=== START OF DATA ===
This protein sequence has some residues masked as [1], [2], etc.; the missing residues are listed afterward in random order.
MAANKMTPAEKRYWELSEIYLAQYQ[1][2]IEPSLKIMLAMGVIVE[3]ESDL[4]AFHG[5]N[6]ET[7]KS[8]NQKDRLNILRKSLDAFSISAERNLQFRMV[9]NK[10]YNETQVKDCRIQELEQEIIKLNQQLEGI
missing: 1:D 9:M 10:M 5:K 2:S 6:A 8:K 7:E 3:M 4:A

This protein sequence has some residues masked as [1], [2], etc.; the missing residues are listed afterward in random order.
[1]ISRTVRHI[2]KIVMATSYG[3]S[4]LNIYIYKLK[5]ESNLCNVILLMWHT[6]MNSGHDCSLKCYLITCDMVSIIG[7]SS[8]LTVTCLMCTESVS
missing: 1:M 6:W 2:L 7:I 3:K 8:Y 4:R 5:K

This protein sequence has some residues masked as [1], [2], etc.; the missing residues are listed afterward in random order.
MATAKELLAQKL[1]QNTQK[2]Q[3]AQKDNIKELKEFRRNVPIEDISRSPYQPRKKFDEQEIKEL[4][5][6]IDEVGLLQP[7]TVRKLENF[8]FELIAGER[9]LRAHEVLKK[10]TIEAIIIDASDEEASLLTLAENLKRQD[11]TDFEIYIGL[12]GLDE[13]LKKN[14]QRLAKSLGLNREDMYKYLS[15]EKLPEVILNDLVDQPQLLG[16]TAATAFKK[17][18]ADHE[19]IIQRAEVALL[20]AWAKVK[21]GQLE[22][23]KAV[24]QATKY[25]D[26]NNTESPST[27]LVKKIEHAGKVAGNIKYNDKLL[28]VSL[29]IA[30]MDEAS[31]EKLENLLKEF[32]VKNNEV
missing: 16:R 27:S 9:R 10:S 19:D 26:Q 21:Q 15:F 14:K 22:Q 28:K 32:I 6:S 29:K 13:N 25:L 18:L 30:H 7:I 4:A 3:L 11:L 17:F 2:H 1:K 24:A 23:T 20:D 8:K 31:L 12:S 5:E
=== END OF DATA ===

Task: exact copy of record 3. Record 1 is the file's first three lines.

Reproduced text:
This protein sequence has some residues masked as [1], [2], etc.; the missing residues are listed afterward in random order.
MATAKELLAQKL[1]QNTQK[2]Q[3]AQKDNIKELKEFRRNVPIEDISRSPYQPRKKFDEQEIKEL[4][5][6]IDEVGLLQP[7]TVRKLENF[8]FELIAGER[9]LRAHEVLKK[10]TIEAIIIDASDEEASLLTLAENLKRQD[11]TDFEIYIGL[12]GLDE[13]LKKN[14]QRLAKSLGLNREDMYKYLS[15]EKLPEVILNDLVDQPQLLG[16]TAATAFKK[17][18]ADHE[19]IIQRAEVALL[20]AWAKVK[21]GQLE[22][23]KAV[24]QATKY[25]D[26]NNTESPST[27]LVKKIEHAGKVAGNIKYNDKLL[28]VSL[29]IA[30]MDEAS[31]EKLENLLKEF[32]VKNNEV
missing: 16:R 27:S 9:R 10:S 19:D 26:Q 21:Q 15:F 14:K 22:Q 28:K 32:I 6:S 29:K 13:N 25:L 18:L 30:H 7:I 4:A 3:L 11:L 17:F 2:H 1:K 24:A 23:T 20:D 8:K 31:L 12:S 5:E